Books for East/West Living
a highly opinionated wandering through asian literature (and a few others)
The Lady and The Monk
by Pico Iyer
Hands-down, my favorite book about Japan.
This reflects the Japan I know better than any other.
It's funny, touching, and interesting.
by Yasunari Kawabata
Tales of love and obsession, Japan-style.
These will fit your every image of what Japan is (or was).
Also recommended is "The Izu Dancer" or "A Thousand Cranes".
Genji Monogatari (The Tale of Genji)
by Murasaki Shikibu
(translated by Edward Seidensticker)
The worlds first novel.
A fascinating 11th century soap opera that takes place in ancient Kyoto.
by Liz Dalby
A Berkeley anthropologist becomes a geisha in Kyoto.
Newly reprinted and fascinating.
by Jodi Cobb
A table-top photo book that could be considered the companion to Dalby's writings.
by Anchee Min
You don't often see communism and lesbianism in the same sentence, but this book links them in one heated breath.
A book that brilliantly uses some very time and cultural-specific instances to tell a universal tale.
by Mo Yan
I read this novel during a trip to Beijing, and I'm sure that the tale of lust, violence, and agriculture affected the way that I looked at the people of this city. The characters are alive and real.
This puts some very human faces to that mass of people we think of as China and shows people acting the way people act - anywhere, anytime - especially during war.
The Happy Isles of Oceania
by Paul Theroux
Kayaking through the South Pacific. It's on my to-do list, but until then this excellent book by Theroux is worth reading twice.
He also writes excellent fiction. "The Mosquito Coast" is a classic, and "Saint Jack" is a fun, bawdy tale.
The Quiet American
by Graham Greene
A brilliant novel of war, men, women, and the 'rules of engagement' in Vietnam.
It captures the expat dilemma perfectly.
Sex And Zen & A Bullet In The Head
The best book to introduce you to the cinema of Hong Kong.
Shopping for Buddhas
by Jeff Greenwald
Literally about Buddha shopping in Tibet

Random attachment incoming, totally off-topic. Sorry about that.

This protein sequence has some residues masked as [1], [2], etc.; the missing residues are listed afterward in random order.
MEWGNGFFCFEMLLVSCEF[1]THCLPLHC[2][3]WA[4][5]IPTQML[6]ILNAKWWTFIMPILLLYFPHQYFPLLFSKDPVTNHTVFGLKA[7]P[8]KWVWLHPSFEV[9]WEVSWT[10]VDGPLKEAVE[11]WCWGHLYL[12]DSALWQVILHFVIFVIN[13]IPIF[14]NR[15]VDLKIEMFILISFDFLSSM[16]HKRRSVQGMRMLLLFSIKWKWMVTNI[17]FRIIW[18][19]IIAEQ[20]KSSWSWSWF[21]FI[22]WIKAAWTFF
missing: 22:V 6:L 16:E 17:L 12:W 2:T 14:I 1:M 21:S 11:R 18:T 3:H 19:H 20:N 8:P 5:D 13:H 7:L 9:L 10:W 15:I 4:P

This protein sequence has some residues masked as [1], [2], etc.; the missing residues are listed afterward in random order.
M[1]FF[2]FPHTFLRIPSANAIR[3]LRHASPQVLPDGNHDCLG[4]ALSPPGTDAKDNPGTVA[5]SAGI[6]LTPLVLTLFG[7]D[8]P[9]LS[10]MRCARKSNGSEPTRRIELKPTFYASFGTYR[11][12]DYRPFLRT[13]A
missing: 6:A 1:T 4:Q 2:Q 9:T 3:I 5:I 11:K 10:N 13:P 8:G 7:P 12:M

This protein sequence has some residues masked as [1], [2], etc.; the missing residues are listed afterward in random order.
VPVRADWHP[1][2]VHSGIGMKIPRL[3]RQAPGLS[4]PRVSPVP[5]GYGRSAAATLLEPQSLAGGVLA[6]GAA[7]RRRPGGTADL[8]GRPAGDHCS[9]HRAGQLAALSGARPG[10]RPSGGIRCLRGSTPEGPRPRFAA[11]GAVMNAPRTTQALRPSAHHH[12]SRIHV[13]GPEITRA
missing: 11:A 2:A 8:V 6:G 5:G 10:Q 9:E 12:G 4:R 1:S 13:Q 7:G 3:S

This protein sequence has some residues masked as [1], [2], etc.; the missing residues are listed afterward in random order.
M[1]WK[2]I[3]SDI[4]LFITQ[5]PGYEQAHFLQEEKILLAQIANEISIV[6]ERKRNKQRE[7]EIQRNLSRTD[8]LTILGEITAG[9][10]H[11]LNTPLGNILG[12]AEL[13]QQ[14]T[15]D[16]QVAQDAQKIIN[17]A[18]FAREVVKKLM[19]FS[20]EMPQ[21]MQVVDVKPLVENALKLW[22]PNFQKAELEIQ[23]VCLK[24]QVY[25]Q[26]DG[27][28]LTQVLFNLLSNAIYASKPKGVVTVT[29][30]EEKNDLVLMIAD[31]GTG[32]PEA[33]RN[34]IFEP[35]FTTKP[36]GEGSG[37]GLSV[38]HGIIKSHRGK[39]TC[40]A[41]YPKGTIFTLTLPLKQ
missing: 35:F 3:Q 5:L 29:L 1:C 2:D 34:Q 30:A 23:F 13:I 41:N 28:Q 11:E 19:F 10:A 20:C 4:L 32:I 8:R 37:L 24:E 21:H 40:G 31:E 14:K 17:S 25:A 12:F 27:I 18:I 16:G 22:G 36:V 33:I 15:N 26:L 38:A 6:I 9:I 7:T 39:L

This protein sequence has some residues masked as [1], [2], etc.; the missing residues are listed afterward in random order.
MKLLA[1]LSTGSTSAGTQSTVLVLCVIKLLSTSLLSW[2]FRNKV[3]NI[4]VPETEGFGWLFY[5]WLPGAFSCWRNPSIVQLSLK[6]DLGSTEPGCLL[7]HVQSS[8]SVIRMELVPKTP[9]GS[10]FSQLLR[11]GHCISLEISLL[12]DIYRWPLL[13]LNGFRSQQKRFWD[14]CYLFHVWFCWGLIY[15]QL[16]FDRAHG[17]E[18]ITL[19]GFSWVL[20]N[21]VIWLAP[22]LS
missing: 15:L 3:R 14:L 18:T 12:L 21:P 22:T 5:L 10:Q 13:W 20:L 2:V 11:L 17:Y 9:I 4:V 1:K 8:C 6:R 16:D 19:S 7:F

A funny meditation on traveling, souvenirs, and religion.
by Bruce Chatwin
A lyrical book about Australia's Outback and the Aboriginals that inhabit it.
Essential reading before you head to the red center.
Travelers Tales - Thailand
also in this series - Hong Kong, San Francisco, Food, Love & Romance
I suspect this whole series (which includes Mexico, India, France and more) is excellent. I know these five are.
The Power of Myth
by Joseph Campbell
The most 'human' teacher to ever live? Maybe. His writings on religion, mythology, and human potential ('follow your bliss' was his great phrase) are always educational, rarely dry.
It can be argued that travel is an act of personal myth-making, and this book is a great guide.
The Rough Guide to World Music
The bible of world music.
Disappointingly, however, Japan is not well represented in regards to koto, shakuhachi, and other traditional instruments.
The Serpent and the Rainbow
by Wade Davis
When I grow up, I want to be Wade Davis.
He's an ethno-botanist (basically, studying plants and their use in a specific culture). In this book, he details his search for the source of Zombies in Haiti. Indiana Jones would be proud.
Holidays in Hell
by P.J. O'Rourke
Americas' funniest writer takes on the US Government in Parliament of Whores. Holidays in Hell is a collection of dispatches from the worlds more unpleasant places (at least at the times he was there, usually during war)
by Edward Abbey
Funny, angry, eloquent.
Brilliant writing about the American Desert and more.
You should also read "The Fools Progress" and "The Monkey Wrench Gang".
by John Steinbeck
Despite the fact that you read him in high school, he really was a great writer.